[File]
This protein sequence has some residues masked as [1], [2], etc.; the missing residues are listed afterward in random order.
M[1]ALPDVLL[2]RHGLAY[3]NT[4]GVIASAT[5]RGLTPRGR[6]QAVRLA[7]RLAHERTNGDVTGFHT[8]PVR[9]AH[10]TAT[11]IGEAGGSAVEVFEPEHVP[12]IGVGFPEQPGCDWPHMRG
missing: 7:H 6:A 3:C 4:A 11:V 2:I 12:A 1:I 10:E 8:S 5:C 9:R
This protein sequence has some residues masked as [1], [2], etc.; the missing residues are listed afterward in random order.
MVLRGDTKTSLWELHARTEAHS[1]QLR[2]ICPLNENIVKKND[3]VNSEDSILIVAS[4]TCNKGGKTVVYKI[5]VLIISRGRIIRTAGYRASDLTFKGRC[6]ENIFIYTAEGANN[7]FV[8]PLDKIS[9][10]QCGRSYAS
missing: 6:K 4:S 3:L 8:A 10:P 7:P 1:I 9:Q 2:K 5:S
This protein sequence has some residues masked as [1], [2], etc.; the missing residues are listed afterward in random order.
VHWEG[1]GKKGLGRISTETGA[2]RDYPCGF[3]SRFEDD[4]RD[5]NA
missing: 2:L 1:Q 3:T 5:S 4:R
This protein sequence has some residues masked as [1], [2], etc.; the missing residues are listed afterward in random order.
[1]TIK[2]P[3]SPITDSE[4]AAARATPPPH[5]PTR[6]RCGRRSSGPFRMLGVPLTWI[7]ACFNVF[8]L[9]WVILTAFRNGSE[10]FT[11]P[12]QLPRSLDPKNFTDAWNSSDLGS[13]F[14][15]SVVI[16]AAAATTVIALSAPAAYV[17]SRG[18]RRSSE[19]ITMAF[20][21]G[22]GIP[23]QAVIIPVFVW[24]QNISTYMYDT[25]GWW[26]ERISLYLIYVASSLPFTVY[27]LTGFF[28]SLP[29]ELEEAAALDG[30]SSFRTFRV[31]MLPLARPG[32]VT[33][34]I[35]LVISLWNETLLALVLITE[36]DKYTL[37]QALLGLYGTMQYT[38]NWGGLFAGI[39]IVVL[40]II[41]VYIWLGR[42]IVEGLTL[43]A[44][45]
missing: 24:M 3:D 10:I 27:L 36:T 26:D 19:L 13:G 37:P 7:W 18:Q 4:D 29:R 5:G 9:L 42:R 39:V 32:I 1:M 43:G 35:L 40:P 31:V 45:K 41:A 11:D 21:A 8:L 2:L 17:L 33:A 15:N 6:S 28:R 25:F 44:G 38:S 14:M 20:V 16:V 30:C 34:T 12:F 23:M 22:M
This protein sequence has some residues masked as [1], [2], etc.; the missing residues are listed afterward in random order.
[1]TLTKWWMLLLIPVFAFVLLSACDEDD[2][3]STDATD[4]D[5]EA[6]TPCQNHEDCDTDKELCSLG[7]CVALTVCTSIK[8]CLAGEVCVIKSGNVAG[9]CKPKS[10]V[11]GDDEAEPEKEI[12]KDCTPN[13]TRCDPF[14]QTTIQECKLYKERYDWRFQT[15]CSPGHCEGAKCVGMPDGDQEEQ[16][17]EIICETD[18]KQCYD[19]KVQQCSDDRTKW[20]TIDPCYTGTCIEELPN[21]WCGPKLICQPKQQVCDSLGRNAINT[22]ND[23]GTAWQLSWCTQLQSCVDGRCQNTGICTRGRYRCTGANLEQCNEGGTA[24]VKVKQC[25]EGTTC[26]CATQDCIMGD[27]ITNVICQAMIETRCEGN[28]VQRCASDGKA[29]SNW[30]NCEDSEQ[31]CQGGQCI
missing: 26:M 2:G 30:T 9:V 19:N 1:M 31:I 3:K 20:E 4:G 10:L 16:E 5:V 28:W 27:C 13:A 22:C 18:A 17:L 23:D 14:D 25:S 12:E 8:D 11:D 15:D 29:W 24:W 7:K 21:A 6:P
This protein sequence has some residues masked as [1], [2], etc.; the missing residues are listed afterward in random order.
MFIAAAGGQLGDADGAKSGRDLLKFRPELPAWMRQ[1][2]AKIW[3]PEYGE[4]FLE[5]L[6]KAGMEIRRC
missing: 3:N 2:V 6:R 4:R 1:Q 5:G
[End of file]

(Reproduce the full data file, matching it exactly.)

This protein sequence has some residues masked as [1], [2], etc.; the missing residues are listed afterward in random order.
M[1]ALPDVLL[2]RHGLAY[3]NT[4]GVIASAT[5]RGLTPRGR[6]QAVRLA[7]RLAHERTNGDVTGFHT[8]PVR[9]AH[10]TAT[11]IGEAGGSAVEVFEPEHVP[12]IGVGFPEQPGCDWPHMRG
missing: 7:H 6:A 3:C 4:A 11:V 2:I 12:A 1:I 10:E 8:S 5:C 9:R
This protein sequence has some residues masked as [1], [2], etc.; the missing residues are listed afterward in random order.
MVLRGDTKTSLWELHARTEAHS[1]QLR[2]ICPLNENIVKKND[3]VNSEDSILIVAS[4]TCNKGGKTVVYKI[5]VLIISRGRIIRTAGYRASDLTFKGRC[6]ENIFIYTAEGANN[7]FV[8]PLDKIS[9][10]QCGRSYAS
missing: 6:K 4:S 3:L 8:A 10:P 7:P 1:I 9:Q 2:K 5:S
This protein sequence has some residues masked as [1], [2], etc.; the missing residues are listed afterward in random order.
VHWEG[1]GKKGLGRISTETGA[2]RDYPCGF[3]SRFEDD[4]RD[5]NA
missing: 2:L 1:Q 3:T 5:S 4:R
This protein sequence has some residues masked as [1], [2], etc.; the missing residues are listed afterward in random order.
[1]TIK[2]P[3]SPITDSE[4]AAARATPPPH[5]PTR[6]RCGRRSSGPFRMLGVPLTWI[7]ACFNVF[8]L[9]WVILTAFRNGSE[10]FT[11]P[12]QLPRSLDPKNFTDAWNSSDLGS[13]F[14][15]SVVI[16]AAAATTVIALSAPAAYV[17]SRG[18]RRSSE[19]ITMAF[20][21]G[22]GIP[23]QAVIIPVFVW[24]QNISTYMYDT[25]GWW[26]ERISLYLIYVASSLPFTVY[27]LTGFF[28]SLP[29]ELEEAAALDG[30]SSFRTFRV[31]MLPLARPG[32]VT[33][34]I[35]LVISLWNETLLALVLITE[36]DKYTL[37]QALLGLYGTMQYT[38]NWGGLFAGI[39]IVVL[40]II[41]VYIWLGR[42]IVEGLTL[43]A[44][45]
missing: 24:M 3:D 10:I 27:L 36:T 26:D 19:L 13:G 37:P 7:W 18:Q 4:D 29:R 5:G 9:L 42:R 39:V 32:I 1:M 43:G 35:L 40:P 31:V 45:K 41:A 11:D 21:A 8:L 2:L 17:L 33:A 15:N 6:S 28:R 25:F 44:G 38:S 14:M 20:V 16:V 30:C 34:T 12:F 23:M 22:M
This protein sequence has some residues masked as [1], [2], etc.; the missing residues are listed afterward in random order.
[1]TLTKWWMLLLIPVFAFVLLSACDEDD[2][3]STDATD[4]D[5]EA[6]TPCQNHEDCDTDKELCSLG[7]CVALTVCTSIK[8]CLAGEVCVIKSGNVAG[9]CKPKS[10]V[11]GDDEAEPEKEI[12]KDCTPN[13]TRCDPF[14]QTTIQECKLYKERYDWRFQT[15]CSPGHCEGAKCVGMPDGDQEEQ[16][17]EIICETD[18]KQCYD[19]KVQQCSDDRTKW[20]TIDPCYTGTCIEELPN[21]WCGPKLICQPKQQVCDSLGRNAINT[22]ND[23]GTAWQLSWCTQLQSCVDGRCQNTGICTRGRYRCTGANLEQCNEGGTA[24]VKVKQC[25]EGTTC[26]CATQDCIMGD[27]ITNVICQAMIETRCEGN[28]VQRCASDGKA[29]SNW[30]NCEDSEQ[31]CQGGQCI
missing: 26:M 2:G 30:T 9:V 19:N 1:M 31:I 3:K 20:E 4:G 10:L 16:E 5:V 28:W 27:C 13:A 22:C 18:A 17:L 23:D 14:D 25:S 12:E 8:D 11:D 15:D 29:W 24:W 7:K 21:A 6:P
This protein sequence has some residues masked as [1], [2], etc.; the missing residues are listed afterward in random order.
MFIAAAGGQLGDADGAKSGRDLLKFRPELPAWMRQ[1][2]AKIW[3]PEYGE[4]FLE[5]L[6]KAGMEIRRC
missing: 3:N 2:V 6:R 4:R 1:Q 5:G